Thor makes no move. It is almost impossible to tell if he truly sleeps when he can never open his eyes.

Look at me, says Loki. He reaches and gently turns Thor's head on the pillow towards him. The empty eyelids are flat and reddened. Why nature did not grace eyes with bones as shields, Loki does not understand. Perhaps sight was never meant to stay.

Loki shakes his head.

Fool, said Loki. You are defeated, for once. I have beaten you—I have beaten you, and only I can see my victory. You are not dead, and yet you are defeated. You can live with your shame—your darkness.

Eir cannot reverse the damage of magic not hers. Loki can see the remnants of her magic attempts along the corners of Thor's eyes. They gathered like tears.

Darkness, says Loki. Golden prince, with your endless riches as the sun smiles upon you, as blessing shines out your every pore. This is darkness, you see. You see.

He kneels next to Thor's bed. If Thor would wake, would he be tempted to open his eyes? If he should wake, would he know Loki was here? Or could Loki hide in both the darkness of the night and Thor's personal blackness? Could Loki hide at all?

This is the darkness I know, that I see and live and breathe, whispers Loki. Don't you see? This is the darkness of the Void that I have died and resurrected in. Of my mind.

He grips Thor's wrist and half expects Thor to blearily open one eye and give Loki a lazy grin, just as he did as a child. Did he even smile, anymore, if he could not know what it looked like?

Thor, says Loki. Thor.

Look at me.

(There was only once when Loki did not hate his reflection, and that was when he saw it in Thor's eyes)

He almost convinces himself that Thor is already dead, and that he should run, run before others find him and bind him and secure him in a dungeon so dark and so cold that he thought himself blind, until his mind painted monsters more terrible than anything he could ever see—

This is the darkness I know.

He places two fingers on each of Thor's eyelids. He remembers battles, for some reason—an image of when his father bent down next to a fallen soldier, whose eyes were still gaping in death and yet saw nothing, how his father slid shut his eyes with two fingers. Loki never understood why, because such a small act could not hide the death so blatantly evident.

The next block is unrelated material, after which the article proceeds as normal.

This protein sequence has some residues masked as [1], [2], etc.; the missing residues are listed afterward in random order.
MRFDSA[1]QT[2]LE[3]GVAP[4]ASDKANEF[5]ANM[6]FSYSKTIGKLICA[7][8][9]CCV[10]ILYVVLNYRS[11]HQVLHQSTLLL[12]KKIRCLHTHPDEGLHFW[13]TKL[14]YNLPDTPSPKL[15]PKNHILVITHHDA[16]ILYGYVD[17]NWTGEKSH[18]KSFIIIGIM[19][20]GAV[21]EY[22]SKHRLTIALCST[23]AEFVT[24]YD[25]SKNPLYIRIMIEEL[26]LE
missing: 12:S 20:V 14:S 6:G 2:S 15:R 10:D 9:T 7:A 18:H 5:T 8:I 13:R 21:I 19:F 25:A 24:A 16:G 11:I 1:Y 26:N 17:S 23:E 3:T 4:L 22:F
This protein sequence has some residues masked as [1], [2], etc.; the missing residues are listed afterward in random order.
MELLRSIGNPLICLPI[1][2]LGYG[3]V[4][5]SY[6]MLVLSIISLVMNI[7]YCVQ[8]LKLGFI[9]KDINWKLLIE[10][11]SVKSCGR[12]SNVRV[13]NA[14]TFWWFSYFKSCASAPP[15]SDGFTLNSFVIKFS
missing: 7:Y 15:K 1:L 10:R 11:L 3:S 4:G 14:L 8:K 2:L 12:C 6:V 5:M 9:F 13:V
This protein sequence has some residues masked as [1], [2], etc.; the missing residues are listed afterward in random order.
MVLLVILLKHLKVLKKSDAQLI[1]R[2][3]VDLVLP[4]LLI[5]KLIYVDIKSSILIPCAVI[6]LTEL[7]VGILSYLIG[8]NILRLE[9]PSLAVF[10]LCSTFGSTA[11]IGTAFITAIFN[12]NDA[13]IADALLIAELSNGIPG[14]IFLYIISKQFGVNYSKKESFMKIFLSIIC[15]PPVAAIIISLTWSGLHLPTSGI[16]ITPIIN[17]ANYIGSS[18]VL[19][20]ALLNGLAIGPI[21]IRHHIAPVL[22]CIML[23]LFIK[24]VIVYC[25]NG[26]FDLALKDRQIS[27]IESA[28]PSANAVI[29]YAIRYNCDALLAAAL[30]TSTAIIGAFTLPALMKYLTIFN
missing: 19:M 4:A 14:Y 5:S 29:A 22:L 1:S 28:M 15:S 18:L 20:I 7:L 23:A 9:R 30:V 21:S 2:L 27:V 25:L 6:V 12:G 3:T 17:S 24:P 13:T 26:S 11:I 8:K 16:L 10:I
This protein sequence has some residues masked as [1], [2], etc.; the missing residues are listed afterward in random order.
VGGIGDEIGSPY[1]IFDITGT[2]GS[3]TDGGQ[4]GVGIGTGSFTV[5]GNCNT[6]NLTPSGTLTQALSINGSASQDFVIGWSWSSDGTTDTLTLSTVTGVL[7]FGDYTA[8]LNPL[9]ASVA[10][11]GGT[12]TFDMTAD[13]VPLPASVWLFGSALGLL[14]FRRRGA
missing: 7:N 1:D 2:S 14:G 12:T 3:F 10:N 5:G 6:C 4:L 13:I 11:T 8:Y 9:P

They are empty pouches under his fingertips—that which breathed in images were gone from his skull. He wonders if memories come not from the mind, but from the eyes.

Look at me, look at me, look at me, and the burns smooth down beneath shaking fingers. Loki quakes in his place, sight blurring as tiredness floods him. He waits for Thor's eyelids to swell underneath his magic, for his burns to crumble away and leave the fresh familiarity Loki recognizes. But Loki cannot tell. It is nighttime, and far too dark to tell.

Look at me again, thought Loki, and he asks himself—finally—what difference it makes.

He remembers how once, Thor looked upon him with tears welling in his eyes, how he once said, come home.

He smiles.

(stars burn and fall, fall into the Void)

When Thor wakes the next morning, the sunlight from the window is so strong it burns his eyes.

When Thor wakes the next morning, he blinks the morning dew from the corner of his eyes, eyelashes crusted with dried sleep.

He gives a cry, he rises on wobbling feet, he runs a large hand over an unscarred face. His fingers graze the corner of his eyes and he knows he recognizes the magic. It is like a signature, a lingering scent—a scar, how recognizable that magic is.

He turns to the mirror in the corner of his chambers. He hangs behind, afraid of what he may see, before he braces himself and steps in front of his reflection.

He cannot stop crying and he is afraid to look away.

When Thor wakes up the next morning, his eyes are green.

Loki finds himself curled on the forest floor of a realm he does not remember. It smells like Alfheim, but could easily be Vanaheim. Maybe even Midgard. He let the folds in space take him where it would. He cannot recognize it.

It must be raining. He is cold and so very tired. There is something wet on his closed eyelids.

He breathes in the scent. This was Vanaheim indeed. He knows the smell of the dew, the grass. He can hear rain falling in the familiar creek. It reminds him of Frigga; her face swims in the haziness of his mind and flakes away into shadows.

He wonders if it is night, and tries to feel the burn of the stars from the sky on his skin. He only feels very, very cold.

He rolls onto his back, arms outstretched on either side. He digs his fingers into the wet soil as if that could latch him onto the memory of faces he could not see, onto solidity, and keep him from falling further, further, further past Yggdrasil's branches, past the Void, past his mind.

Rain is crying on his face. Loki wonders if the sky has eyes.

He laughs, because he cannot tell.